Here’s a full disclosure: I’m one of the laziest persons I know. A multiple world champion in procrastination. If I don’t have a degree in it, it’s only because I can’t get around to buying one.
When I started working on my latest startup, Criticue.com, I had been working full time in a rather intense environment that I had gradually grown tired of. At some point I decided to start a side project and hopefully make it into something.
So every day I’d come back from my day job and spend an hour or two on Criticue. It had taken me over 4 months to create a minimal working version I could launch in December last year! Since then I incorporated, got some seed funding and along with my team I’ve been constantly pushing out incremental improvements to the service.
Now, you know I’m lazy. I’m not a particularly patient man either, so what made me persist? Lacking an inborn talent for persistence, I focus on technique instead.
1. I set humble goals.
My very first version of the site was a mere landing page asking people to join the beta program. A post on reddit, however, attracted over a hundred beta testers in two days. It gave me a push to keep working.
Then I created a very, very basic MVP and gathered feedback, which was nearly all positive. This gave me even more of a push.
Even now, we try to push updates to production as often as possible, not only to get feedback from users but to keep ourselves motivated. Seeing the tangible results of our efforts is a wonderful reward.
2. I ask for support.
A dozen or so people have been involved since very early stages and I have been staying in touch without overloading them with information. I also listened to their ideas and discussed them thoroughly using the constructive elements to drive change.
Backing of my support group proves invaluable whenever I start having doubts about the project and start losing motivation and focus.
3. I avoid greener pastures.
More often than not, my mind behaves a bit like a stubborn mule. If I force it too much, it digs in its hooves and refuses to do anything at all. If I let it roam free, it goes places it likes rather than focusing on the task at hand.
A mixture of pleasure and pain is the way. I don’t want to lose track of my progress so I set daily goals in the form of a TODO list. I stick to the list as much as possible without being too bureaucratic.
There’s a nice trick I use to avoid getting distracted with new ideas. Whenever my mind comes up with something like “I got a better idea, do it now, do it, do it”, I write the idea down on my TODO list and go back to the task at hand. My mind thinks “Ok, I see, we’ll do it later” and calms down. Very gullible, I know, but this is the way minds often work. :)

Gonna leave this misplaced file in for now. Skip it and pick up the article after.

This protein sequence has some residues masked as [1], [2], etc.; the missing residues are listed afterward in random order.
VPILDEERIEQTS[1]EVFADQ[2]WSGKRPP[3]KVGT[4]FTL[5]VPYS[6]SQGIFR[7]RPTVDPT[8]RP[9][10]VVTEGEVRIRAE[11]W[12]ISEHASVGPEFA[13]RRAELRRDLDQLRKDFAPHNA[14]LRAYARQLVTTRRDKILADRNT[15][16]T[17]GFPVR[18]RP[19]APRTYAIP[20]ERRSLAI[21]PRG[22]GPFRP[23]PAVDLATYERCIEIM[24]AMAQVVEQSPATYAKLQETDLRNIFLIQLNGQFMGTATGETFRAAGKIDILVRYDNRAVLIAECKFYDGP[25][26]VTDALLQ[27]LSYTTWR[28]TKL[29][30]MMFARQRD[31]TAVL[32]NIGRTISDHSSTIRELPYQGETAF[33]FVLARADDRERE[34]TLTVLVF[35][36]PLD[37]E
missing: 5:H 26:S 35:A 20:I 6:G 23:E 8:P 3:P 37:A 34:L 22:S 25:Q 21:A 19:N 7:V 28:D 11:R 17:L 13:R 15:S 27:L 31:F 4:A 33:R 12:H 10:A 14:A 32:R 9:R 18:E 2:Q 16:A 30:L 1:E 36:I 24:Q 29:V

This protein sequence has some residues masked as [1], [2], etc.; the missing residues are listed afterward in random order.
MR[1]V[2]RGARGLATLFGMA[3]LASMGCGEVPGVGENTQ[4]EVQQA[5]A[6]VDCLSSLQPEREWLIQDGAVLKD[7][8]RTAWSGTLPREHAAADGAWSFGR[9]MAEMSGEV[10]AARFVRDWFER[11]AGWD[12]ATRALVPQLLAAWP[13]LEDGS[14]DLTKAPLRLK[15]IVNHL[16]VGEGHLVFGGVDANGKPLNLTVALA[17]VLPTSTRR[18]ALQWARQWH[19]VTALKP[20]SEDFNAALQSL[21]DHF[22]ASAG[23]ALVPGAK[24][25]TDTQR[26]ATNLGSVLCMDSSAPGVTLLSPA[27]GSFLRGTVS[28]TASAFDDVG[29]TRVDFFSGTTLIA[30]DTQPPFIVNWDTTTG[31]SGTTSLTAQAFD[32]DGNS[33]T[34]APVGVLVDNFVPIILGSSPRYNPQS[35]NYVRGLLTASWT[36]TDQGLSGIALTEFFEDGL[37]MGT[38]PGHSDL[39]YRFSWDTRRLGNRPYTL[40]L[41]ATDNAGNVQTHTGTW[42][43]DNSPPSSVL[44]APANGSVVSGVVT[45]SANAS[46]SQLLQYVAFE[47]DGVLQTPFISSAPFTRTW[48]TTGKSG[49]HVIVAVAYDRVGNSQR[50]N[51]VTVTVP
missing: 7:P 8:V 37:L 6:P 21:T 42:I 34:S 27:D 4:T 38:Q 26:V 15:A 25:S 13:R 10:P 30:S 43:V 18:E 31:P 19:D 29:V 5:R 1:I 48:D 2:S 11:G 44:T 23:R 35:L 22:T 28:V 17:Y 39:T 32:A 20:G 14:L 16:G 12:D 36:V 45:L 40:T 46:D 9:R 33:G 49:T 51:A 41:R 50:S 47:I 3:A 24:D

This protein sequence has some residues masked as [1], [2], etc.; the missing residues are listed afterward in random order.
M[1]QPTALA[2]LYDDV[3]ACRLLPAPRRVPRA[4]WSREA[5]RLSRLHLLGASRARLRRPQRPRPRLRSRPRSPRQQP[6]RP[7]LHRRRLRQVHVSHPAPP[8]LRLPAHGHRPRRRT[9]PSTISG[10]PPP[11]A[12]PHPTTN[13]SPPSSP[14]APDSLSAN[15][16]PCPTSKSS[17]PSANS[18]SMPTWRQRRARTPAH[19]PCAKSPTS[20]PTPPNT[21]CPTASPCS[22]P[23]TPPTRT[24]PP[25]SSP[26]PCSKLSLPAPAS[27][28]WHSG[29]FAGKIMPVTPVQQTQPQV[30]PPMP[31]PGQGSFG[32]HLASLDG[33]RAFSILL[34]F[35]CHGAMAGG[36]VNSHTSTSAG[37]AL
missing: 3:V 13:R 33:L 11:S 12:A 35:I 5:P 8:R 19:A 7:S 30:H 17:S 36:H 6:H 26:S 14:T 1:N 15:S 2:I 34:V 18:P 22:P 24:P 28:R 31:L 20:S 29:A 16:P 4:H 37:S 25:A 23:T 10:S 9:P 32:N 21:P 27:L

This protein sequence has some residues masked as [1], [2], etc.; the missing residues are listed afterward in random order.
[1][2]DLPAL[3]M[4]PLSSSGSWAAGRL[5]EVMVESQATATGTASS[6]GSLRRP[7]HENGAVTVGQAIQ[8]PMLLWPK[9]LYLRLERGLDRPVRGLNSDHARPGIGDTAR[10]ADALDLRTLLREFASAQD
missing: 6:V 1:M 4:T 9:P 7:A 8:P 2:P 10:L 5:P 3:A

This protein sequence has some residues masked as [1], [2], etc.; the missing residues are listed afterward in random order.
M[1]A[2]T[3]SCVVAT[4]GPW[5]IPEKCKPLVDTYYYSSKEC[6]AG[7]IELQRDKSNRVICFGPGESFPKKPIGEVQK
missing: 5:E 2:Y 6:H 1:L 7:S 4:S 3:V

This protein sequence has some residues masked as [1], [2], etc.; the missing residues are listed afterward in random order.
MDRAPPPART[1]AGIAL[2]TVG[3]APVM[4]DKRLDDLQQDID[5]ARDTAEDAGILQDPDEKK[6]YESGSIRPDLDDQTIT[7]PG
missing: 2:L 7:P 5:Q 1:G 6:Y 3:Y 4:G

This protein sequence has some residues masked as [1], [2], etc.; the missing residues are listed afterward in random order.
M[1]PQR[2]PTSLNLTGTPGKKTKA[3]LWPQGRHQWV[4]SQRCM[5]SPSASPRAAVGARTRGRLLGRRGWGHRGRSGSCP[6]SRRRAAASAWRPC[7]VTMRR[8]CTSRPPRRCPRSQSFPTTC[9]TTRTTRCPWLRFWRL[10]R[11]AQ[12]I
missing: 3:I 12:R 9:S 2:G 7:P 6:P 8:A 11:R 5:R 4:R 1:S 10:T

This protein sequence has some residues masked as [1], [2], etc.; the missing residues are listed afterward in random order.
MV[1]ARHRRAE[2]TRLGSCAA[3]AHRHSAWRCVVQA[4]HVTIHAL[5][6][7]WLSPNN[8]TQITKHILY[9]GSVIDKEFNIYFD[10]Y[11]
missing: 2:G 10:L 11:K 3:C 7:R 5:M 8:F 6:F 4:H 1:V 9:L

Also, I do allow myself to work on useful tasks that are fun (such as coding!) to take a break from non-fun, more urgent ones (pr & marketing!). This alleviates the tension but you need to be careful and avoid being overindulgent.
4. I clean my plate.
Thinking *too much* is counter-productive. Just having a task in front of your nose and focusing on it is how you get things done. This is easier than it sounds.
Think too much, do not. Do you must. Yesssss.
One good trick is using the pomodoro technique. If you haven’t come across this, you might find you truly love it. It’s simple and it really works for many people.
When faced with an apparently insurmountable task I no longer commit myself to finishing it on the spot. I say: “OK, let’s spend just 25 minutes working on the nightmarish bug and then we’ll see…” This gives a sense of freedom. So my silly mind is like “OK, I can take 25 minutes of this but no longer” and I’m like “Yeah, sure, just 25 minutes, we have a deal”.
Then I start working and what usually happens is this: I get so immersed in the work that my mind doesn’t mind. Then after a while it starts whining again and I pat it on its proverbial back and let do its bidding for a while.
When I notice it relax, I go back to: “OK, how about just 25 minutes of bug fixing, just 25 minutes, promise?” and the story repeats itself.
A typical mind can be easily fooled like this.
5. I breed useful habits.
This is probably the most important bit. I make sure to create repeatable conditions and associate them with productive work. Things such as the place I work at, how it is arranged, how I start my working day (or working evening) and how I finish it, are all important.
Since I quit my day job, my daily routine has looked like this: I wake up at 6am for a jog, shower, eat breakfast, play with my daughter for a few minutes and arrive at our office at or slightly after 8:30. I make myself coffee (a crucial part of my routine!) and after a few minutes discussing things that need to be done I immediately start my first pomodoro. No email, no reddit. I start working on the first task there is to work on.
Days that start with this automatic routine are usually very productive. On the rare occasions I have to skip any of the steps, for example if I have to skip the morning jog, I find myself slightly confused and have to think harder than usual what to do next. And once you start thinking, the animal of your mind kicks in with its various ploys.
There’s a great book about the psychology of habits ‘The Power of Habits’, I highly recommend it.
How do you deal with procrastination? Please share your thoughts with our readers.